August 1, 2021

‘Out of Time’: We dismiss REM as too little | babelia

REM singer Michael Stipe during the group’s concert in Madrid in October 2003.MIGUEL GENER

It has just been 30 years since the publication of Out of Time (1991), the album that placed REM in the aristocracy of commercial pop-rock, an authentic giant band, in punch and public, out of the alternative circuits. With this album, the band ended up opening the great melon of independent music to mass audiences.

Out of Time It put the Athens band into a best-selling band dimension, but it didn’t detract from the credibility and quality of their music. It is an outstanding work, driven from its first steps by the first advance single: ‘Losing My Religion’, an undeniable song that far surpassed the alternative world at an international level, becoming one of the most listened songs in the decade of the 90s, as well as a timeless classic in rock history.

The group had already become a global event with Green, published with the multinational Warner Music, but it is with Out of Time when they established themselves as the most fascinating and sweeping pop phenomenon of the decade. A beautiful and captivating album, where strong watts are parked by a more acoustic landscape, giving off melancholy in each composition, even in one as silly and perfect as ‘Shiny Happy People’ with the accompaniment of Kate Pierson from the great The B-52 ′ s. This is what magnificent works have: even the most inconsequential goes through the present.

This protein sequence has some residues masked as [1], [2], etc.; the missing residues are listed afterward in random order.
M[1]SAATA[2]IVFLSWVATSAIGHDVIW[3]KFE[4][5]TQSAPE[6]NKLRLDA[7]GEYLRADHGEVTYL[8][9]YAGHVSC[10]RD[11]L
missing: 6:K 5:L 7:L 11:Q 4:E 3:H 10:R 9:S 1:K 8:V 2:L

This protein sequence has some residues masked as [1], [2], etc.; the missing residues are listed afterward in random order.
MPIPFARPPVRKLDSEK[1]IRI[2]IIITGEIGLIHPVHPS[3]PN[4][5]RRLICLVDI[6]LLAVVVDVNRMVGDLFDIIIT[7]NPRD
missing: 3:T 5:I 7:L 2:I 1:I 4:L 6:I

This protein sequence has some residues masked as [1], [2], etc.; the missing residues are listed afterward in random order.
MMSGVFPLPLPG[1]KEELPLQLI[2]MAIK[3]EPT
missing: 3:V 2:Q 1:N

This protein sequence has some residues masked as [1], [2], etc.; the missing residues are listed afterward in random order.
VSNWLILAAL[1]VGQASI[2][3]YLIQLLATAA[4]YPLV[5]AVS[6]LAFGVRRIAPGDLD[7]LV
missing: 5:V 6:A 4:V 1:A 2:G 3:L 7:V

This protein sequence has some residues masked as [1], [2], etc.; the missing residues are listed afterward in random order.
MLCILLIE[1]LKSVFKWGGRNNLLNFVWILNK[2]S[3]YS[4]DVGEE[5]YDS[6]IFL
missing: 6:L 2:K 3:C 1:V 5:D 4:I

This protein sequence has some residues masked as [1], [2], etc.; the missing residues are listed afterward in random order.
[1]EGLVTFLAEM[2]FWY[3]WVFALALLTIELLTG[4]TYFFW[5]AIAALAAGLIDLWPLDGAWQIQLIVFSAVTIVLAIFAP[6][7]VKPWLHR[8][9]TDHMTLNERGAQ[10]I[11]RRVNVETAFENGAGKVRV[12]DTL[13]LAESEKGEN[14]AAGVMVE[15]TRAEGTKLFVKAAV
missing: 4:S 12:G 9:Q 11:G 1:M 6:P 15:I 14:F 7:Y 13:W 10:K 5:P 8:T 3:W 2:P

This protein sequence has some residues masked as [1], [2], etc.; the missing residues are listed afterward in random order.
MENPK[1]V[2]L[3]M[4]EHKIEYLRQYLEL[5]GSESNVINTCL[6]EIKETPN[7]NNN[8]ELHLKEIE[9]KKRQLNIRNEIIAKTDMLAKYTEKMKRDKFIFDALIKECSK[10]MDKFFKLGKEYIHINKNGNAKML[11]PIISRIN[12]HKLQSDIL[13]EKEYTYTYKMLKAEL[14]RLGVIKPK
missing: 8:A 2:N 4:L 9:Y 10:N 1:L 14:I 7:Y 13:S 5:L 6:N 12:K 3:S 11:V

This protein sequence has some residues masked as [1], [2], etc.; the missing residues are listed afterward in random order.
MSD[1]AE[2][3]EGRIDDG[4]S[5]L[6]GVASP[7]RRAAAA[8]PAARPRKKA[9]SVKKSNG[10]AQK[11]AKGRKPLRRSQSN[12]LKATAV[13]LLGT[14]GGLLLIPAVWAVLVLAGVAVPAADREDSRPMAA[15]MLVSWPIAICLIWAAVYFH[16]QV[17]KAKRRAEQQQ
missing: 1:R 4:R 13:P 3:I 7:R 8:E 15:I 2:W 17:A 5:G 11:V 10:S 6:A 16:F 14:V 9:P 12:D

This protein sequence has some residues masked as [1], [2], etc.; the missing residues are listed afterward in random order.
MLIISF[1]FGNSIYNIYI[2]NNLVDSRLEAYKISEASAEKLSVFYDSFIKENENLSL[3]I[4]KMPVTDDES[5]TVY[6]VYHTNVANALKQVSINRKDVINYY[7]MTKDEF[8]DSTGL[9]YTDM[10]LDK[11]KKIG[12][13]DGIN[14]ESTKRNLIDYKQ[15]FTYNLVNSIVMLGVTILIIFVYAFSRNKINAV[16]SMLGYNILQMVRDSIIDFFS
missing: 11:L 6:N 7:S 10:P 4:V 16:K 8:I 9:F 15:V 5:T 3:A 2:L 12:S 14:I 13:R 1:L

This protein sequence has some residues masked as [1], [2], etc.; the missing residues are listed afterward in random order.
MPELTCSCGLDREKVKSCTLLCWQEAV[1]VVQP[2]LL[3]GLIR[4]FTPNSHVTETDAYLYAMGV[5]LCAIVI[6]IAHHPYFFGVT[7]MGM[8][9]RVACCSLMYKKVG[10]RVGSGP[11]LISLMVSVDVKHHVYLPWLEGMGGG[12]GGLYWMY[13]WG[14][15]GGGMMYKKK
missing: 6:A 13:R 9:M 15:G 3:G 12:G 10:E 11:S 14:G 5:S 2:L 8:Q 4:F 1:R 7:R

REM went through the present since they were born from that scene of the eighties known as New American Rock, formed by regenerators of rock from country and music. garage. In the middle of a map inhabited by minor road gangs, such as The Long Ryders, Green On Red, Jason & The Scorchers or Dream Syndicate, REM planted a highway. From his rock with bombastic parables came a direct path to fame, where vintage American sounds were embraced with a renewed pop universe. A highway that, it should be noted in large letters, always followed a line of artistic coherence that deserves to be recognized. Because of the microcosm of REM, formed by the sonic roots of The Byrds converging with the garage, punk and pop, have come true hymns that can only be reached when the stars cross.

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Unlike U2, REM always knew when to fold. They also owned a smarter career and less prone to pop messianism, but in the face of history, the most important thing is one simple thing: REM is missed. That is a virtue in a world in which other groups and artists are often missed. What better way than to remember them with some of their most emblematic themes, including some of Out of Time. What a bandon.

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